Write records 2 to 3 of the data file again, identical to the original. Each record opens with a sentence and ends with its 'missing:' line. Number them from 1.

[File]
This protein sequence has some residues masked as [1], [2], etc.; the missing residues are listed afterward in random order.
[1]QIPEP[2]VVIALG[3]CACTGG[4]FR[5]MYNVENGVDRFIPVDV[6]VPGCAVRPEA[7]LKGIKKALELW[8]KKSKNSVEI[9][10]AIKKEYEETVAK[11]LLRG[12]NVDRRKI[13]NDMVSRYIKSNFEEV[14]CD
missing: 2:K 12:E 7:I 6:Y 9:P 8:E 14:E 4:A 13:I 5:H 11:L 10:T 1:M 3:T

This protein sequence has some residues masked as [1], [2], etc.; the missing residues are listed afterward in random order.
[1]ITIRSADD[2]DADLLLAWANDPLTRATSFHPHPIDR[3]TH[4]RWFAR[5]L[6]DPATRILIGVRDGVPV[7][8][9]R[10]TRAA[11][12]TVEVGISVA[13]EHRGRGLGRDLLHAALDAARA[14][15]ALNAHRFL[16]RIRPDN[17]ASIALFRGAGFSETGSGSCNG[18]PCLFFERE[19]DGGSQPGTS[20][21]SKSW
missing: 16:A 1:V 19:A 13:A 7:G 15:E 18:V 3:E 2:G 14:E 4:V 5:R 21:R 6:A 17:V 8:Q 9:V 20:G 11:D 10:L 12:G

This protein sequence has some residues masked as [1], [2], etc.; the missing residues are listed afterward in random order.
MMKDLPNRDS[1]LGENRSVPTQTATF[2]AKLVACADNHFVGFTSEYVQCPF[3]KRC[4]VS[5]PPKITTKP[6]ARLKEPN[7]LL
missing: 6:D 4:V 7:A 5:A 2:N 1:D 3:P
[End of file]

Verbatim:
This protein sequence has some residues masked as [1], [2], etc.; the missing residues are listed afterward in random order.
[1]ITIRSADD[2]DADLLLAWANDPLTRATSFHPHPIDR[3]TH[4]RWFAR[5]L[6]DPATRILIGVRDGVPV[7][8][9]R[10]TRAA[11][12]TVEVGISVA[13]EHRGRGLGRDLLHAALDAARA[14][15]ALNAHRFL[16]RIRPDN[17]ASIALFRGAGFSETGSGSCNG[18]PCLFFERE[19]DGGSQPGTS[20][21]SKSW
missing: 16:A 1:V 19:A 13:A 7:G 15:E 18:V 3:E 2:G 14:E 4:V 5:R 21:R 6:A 17:V 8:Q 9:V 20:G 11:D 10:L 12:G

This protein sequence has some residues masked as [1], [2], etc.; the missing residues are listed afterward in random order.
MMKDLPNRDS[1]LGENRSVPTQTATF[2]AKLVACADNHFVGFTSEYVQCPF[3]KRC[4]VS[5]PPKITTKP[6]ARLKEPN[7]LL
missing: 6:D 4:V 7:A 5:A 2:N 1:D 3:P